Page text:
Execute DBT pipeline via plain SQL

Hello everybody.

For the moment, for the production pipeline execution, we can use only plain SQL (T-SQL).

So we need to get SQL Script, which does the same job as DBT RUN. A solution is to collect SQL statements DBT RUN issues. The additional requirement is that we want to have the Script packed into UDF (T-SQL Stored Procedure).

The current solution to get the DBT pipeline SQL Script in UDF (T-SQL Stored Procedure):

  1. Launch SQL Server Profiler with SQL Batch Starting Event. https://docs.microsoft.com/en-us/sql/relational-databases/event-classes/sql-batchstarting-event-class
  2. Execute DBT RUN command (1 thread, SQL Server development environment with administrative rights).
  3. Export SQL Statements from the Profiler to a text file.
  4. Add dynamic invocation_id generation statement to the beginning of the Script (for https://github.com/fishtown-analytics/dbt-event-logging):
    declare @invocation_id as uniqueidentifier = NEWID()
  5. Replace some statements in the Script:
    5.1. “GO” with semicolon.
    5.2. “COMMIT” with semicolon.
    5.3. User name generated by https://github.com/fishtown-analytics/dbt-event-logging with SUSER_SNAME().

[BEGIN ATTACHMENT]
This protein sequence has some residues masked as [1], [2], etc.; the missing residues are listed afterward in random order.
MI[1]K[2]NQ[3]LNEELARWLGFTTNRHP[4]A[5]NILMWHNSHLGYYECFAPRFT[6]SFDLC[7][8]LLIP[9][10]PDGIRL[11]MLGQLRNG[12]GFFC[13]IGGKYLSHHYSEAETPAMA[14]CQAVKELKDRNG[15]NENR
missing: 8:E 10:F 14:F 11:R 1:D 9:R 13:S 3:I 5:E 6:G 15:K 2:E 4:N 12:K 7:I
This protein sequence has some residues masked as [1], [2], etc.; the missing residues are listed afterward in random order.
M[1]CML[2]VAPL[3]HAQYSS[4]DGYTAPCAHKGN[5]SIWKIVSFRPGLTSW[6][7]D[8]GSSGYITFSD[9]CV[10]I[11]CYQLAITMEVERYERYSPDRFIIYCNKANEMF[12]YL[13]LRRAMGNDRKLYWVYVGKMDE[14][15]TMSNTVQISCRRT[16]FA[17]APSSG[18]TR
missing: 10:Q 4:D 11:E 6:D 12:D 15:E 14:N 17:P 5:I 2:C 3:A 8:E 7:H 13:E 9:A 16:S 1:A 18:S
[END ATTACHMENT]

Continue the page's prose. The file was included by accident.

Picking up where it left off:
5.4 Fixed “invocation_id” with @invocation_id from (4).
  6. Remove UDFs creation statements. Using dbt to manage user defined functions
  7. Create UDF (T-SQL Stored Procedure) with the statements from the Script.

There is a number of downsides in the approach, like the loss of the multithreaded execution https://docs.getdbt.com/reference/commands/run/, the need for separate exceptions handling, etc.

Nevertheless, the solution still works pretty well, and to be more confident before going further in detailed tuning/automation, we are thinking about if there are more recommended approaches.

For example, it seems feasible to work with JSON log


–log-format JSON
to get the same DBT pipeline SQL Script via python.

Thanks in advance for the recommendations/thoughts on how it may be better to execute DBT pipeline via plain SQL.

Cheers
Sergey